III. Nevertheless, the appellant further asserts that there should be a reversal because the district court 3. INTOXICATING wrongfully admitted in evidence a search warrant LIQUORS: proceeding, wherein the intoxicating liquors in searches and question were "finally adjudicated and declared seizures: forfeited by the court." This evidence was search admitted by the district court on the theory warrant that the adjudication and forfeiture aforesaid proceed- were "prima-facie evidence of [appellant's] ings: maintaining a nuisance." Contained in Section presumption 1966-a1 of the 1927 Code is the following: of legality.

"In all actions, prosecutions and proceedings, criminal or civil, under the provisions of this title, the finding of intoxicating liquors or of instruments or utensils used in the manufacture of intoxicating liquors, or materials which are being used, or are intended to be used in the manufacture of intoxicating liquors, in the possession of or under the control of any person, under and by authority of a search warrant or other process of law, and which shall have been finally adjudicated and declared forfeited by the court, shall be prima-facie evidence, in any action, criminal or civil, of maintaining a nuisance or bootlegging, or of illegal transportation of intoxicating liquors, as the case may be, by such person."

Legal justification, if any there was, for the possession of such intoxicating liquors properly could have been shown by the appellant under Section 1966-a2 of the 1927 Code.

Four objections are interposed by the appellant against the introduction of the foregoing evidence. They will be discussed in the following order:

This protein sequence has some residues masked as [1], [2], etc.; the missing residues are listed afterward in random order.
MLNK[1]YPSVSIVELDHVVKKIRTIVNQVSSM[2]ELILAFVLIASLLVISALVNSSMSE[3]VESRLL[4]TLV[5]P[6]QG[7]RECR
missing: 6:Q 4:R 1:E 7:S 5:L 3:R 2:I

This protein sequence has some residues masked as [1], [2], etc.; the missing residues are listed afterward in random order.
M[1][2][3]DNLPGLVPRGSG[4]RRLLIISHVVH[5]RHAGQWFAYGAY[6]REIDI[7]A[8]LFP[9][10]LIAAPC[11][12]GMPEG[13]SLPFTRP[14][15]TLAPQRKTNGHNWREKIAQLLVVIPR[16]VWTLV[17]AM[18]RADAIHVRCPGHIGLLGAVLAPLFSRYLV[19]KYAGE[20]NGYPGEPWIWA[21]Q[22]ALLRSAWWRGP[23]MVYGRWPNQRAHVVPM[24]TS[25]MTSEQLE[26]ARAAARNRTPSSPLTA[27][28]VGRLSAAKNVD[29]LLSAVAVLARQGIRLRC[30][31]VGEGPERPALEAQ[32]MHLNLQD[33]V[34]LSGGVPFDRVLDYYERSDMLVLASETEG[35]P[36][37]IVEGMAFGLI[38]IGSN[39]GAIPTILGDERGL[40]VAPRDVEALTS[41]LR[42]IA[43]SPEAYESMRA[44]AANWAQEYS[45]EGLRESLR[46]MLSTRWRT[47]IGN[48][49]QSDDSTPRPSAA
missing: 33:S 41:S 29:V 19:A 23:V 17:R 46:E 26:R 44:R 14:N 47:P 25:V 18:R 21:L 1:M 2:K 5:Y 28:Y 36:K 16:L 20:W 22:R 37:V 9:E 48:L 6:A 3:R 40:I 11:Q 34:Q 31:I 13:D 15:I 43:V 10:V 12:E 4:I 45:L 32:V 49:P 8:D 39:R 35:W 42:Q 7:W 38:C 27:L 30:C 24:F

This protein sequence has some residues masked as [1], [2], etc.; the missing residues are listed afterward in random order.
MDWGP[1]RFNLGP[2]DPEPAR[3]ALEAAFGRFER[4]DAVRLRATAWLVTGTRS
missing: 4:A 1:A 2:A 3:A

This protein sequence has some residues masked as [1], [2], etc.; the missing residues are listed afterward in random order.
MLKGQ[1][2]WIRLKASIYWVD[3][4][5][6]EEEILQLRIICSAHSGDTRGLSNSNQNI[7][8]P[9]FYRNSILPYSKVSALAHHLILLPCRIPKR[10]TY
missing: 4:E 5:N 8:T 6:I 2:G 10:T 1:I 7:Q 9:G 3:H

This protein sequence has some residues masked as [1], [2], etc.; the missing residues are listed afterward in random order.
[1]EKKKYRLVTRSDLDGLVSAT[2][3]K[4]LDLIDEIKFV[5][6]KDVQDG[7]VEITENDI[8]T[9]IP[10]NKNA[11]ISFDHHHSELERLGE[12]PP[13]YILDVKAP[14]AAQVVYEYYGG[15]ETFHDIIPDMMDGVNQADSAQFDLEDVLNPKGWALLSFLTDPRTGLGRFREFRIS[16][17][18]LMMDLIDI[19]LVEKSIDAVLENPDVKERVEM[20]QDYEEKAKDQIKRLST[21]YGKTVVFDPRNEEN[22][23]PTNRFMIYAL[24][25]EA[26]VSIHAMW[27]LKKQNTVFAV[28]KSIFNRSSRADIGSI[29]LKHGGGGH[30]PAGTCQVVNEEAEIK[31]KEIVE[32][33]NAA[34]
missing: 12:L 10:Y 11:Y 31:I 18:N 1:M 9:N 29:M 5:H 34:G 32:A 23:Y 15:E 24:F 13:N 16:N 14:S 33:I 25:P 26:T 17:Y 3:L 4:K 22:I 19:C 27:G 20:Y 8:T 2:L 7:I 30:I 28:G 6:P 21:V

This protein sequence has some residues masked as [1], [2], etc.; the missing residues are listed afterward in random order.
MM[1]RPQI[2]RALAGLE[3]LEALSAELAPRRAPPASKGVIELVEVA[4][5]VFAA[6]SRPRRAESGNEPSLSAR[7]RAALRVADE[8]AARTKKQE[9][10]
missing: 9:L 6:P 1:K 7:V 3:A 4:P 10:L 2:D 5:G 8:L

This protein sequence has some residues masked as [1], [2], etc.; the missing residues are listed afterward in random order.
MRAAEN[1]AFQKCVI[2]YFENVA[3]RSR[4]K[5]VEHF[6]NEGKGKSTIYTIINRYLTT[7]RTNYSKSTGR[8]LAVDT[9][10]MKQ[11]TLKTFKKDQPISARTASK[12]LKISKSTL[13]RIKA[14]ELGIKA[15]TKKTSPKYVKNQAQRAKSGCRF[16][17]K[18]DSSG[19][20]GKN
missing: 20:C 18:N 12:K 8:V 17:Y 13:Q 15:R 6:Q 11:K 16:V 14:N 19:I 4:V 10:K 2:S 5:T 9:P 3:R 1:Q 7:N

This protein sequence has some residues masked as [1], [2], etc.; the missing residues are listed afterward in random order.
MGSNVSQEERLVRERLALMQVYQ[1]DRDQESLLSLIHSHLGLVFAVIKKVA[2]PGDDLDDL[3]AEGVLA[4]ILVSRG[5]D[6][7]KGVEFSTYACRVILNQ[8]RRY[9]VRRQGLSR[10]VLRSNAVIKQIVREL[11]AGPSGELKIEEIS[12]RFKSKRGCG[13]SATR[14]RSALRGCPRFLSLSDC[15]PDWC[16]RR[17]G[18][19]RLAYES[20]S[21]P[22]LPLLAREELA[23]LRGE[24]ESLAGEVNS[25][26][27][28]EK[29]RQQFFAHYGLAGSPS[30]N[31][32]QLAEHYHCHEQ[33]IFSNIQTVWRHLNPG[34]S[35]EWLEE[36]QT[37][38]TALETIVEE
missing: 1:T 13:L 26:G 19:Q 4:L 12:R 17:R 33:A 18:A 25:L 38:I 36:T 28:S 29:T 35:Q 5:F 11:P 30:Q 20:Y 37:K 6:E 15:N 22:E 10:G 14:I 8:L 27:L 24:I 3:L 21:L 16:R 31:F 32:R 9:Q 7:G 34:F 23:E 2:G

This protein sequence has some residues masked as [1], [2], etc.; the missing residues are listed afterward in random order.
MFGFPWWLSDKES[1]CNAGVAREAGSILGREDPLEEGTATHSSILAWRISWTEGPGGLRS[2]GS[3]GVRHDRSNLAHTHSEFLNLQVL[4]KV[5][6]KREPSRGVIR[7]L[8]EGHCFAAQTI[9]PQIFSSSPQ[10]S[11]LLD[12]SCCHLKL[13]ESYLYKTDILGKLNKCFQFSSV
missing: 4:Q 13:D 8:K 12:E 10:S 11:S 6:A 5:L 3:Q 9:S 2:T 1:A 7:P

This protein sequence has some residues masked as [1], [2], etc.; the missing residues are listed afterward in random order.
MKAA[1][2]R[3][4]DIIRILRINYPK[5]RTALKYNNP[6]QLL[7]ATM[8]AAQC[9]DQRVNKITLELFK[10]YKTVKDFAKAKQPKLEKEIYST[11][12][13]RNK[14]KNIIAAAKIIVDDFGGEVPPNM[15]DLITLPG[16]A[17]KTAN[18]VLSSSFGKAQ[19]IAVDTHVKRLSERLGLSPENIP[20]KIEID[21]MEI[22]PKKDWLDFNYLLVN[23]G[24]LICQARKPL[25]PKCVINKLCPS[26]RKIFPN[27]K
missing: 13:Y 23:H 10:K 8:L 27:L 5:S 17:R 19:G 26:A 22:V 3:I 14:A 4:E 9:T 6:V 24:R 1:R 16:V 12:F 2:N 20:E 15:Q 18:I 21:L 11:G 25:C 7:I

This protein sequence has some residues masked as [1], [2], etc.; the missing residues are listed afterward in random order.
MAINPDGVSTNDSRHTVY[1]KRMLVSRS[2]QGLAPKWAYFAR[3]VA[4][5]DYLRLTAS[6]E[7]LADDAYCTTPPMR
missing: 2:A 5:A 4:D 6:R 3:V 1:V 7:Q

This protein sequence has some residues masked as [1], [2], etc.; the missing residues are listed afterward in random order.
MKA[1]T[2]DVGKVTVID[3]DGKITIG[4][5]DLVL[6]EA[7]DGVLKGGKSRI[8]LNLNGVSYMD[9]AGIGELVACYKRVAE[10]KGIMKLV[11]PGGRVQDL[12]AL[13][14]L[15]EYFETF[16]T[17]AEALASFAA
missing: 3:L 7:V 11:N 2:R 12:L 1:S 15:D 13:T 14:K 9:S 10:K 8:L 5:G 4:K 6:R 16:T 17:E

First: To begin with, appellant declares that the magistrate issuing the search warrant did not have jurisdiction, because the information therefor was signed upon belief alone, which furnished no basis for probable cause. Section 1970 of the 1927 Code reads:

"Said magistrate [the one before whom the information is filed] shall, upon finding that complainant has probable cause for the belief set forth in said information, issue his warrant of search."

No evidence of such probable cause, appellant urges, was contained in the information or the proceedings leading up to the issuance of the warrant. According to the record, the magistrate relied not only upon the information, but upon an examination of the informant who signed the information, as well. Upon previous occasions we have discussed this subject. A review of the opinions involved will elucidate at this juncture. During the discussion in Burtch v. Zeuch, 200 Iowa 49, on page 54, we said: